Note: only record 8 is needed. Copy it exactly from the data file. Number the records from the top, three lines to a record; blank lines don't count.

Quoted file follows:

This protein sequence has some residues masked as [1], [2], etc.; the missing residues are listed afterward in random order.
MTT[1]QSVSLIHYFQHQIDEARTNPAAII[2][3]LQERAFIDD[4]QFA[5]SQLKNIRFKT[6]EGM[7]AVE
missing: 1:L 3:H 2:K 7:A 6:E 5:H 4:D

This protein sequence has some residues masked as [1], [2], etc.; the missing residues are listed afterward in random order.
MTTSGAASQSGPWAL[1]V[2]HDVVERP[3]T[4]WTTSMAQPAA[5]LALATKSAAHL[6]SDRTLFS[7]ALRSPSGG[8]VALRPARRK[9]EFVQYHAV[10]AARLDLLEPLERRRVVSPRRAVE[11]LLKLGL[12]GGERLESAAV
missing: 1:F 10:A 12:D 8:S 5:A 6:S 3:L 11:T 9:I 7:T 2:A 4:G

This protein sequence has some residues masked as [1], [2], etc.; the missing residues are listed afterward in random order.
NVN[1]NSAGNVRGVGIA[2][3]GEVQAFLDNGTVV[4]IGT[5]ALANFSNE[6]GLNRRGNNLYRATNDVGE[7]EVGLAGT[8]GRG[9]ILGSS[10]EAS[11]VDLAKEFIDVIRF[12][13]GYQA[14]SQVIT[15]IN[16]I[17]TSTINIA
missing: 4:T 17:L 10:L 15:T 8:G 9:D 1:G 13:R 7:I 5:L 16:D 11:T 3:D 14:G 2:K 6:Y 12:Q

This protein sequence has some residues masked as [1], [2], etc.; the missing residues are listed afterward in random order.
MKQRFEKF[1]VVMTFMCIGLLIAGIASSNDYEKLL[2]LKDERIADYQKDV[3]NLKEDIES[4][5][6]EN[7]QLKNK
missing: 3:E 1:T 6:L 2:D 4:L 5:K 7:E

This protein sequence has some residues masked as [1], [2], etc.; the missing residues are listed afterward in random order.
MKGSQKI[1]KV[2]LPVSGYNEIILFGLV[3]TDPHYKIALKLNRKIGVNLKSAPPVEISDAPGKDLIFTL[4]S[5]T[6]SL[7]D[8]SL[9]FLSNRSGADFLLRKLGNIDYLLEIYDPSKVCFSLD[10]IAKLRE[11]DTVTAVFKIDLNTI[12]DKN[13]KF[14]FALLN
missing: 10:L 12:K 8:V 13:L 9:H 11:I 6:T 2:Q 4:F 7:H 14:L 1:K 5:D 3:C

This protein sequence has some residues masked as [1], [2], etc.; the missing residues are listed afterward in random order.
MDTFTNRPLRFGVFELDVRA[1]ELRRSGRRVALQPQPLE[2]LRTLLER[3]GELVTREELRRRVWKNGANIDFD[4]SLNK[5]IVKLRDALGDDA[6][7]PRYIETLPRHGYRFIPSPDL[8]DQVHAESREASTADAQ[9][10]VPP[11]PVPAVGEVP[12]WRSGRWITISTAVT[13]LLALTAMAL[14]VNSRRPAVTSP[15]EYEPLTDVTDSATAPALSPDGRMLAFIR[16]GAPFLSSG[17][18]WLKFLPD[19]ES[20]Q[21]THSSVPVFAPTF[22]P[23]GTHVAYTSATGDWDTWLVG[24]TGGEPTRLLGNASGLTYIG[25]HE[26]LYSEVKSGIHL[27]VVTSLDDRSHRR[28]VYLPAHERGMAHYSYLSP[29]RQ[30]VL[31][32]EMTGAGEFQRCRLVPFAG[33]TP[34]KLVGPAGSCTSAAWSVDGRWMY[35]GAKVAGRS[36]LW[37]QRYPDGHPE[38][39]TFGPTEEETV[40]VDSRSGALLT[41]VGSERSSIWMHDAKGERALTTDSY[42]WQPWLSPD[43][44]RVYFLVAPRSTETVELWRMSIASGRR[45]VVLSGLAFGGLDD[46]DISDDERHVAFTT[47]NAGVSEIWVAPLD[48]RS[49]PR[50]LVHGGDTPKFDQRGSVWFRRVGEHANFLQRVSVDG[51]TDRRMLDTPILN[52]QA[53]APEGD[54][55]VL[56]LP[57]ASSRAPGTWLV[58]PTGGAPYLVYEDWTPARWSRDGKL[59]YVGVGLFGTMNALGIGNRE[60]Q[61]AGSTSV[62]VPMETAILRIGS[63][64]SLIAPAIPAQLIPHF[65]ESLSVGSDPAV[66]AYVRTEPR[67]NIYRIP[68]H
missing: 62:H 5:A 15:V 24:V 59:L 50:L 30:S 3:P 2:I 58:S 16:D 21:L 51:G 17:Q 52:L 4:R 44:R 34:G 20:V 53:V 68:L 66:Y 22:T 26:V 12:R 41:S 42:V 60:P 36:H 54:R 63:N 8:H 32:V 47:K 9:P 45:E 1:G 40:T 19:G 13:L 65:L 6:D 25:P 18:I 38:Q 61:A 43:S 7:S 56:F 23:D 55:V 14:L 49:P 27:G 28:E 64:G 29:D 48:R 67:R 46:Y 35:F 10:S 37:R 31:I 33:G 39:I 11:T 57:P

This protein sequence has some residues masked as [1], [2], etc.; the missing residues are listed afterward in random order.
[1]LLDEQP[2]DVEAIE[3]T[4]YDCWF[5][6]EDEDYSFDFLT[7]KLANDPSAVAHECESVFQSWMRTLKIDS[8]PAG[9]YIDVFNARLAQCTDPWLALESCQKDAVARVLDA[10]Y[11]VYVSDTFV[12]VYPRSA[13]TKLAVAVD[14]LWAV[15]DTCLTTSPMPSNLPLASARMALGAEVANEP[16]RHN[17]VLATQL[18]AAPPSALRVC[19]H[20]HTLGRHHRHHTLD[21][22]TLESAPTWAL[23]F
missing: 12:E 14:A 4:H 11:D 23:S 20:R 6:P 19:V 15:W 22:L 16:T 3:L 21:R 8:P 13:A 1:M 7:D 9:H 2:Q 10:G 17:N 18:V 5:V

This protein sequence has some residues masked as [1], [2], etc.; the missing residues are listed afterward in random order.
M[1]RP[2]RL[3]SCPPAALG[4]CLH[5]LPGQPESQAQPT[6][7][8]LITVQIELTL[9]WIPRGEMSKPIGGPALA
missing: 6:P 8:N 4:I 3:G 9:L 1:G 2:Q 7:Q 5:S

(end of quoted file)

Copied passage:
This protein sequence has some residues masked as [1], [2], etc.; the missing residues are listed afterward in random order.
M[1]RP[2]RL[3]SCPPAALG[4]CLH[5]LPGQPESQAQPT[6][7][8]LITVQIELTL[9]WIPRGEMSKPIGGPALA
missing: 6:P 8:N 4:I 3:G 9:L 1:G 2:Q 7:Q 5:S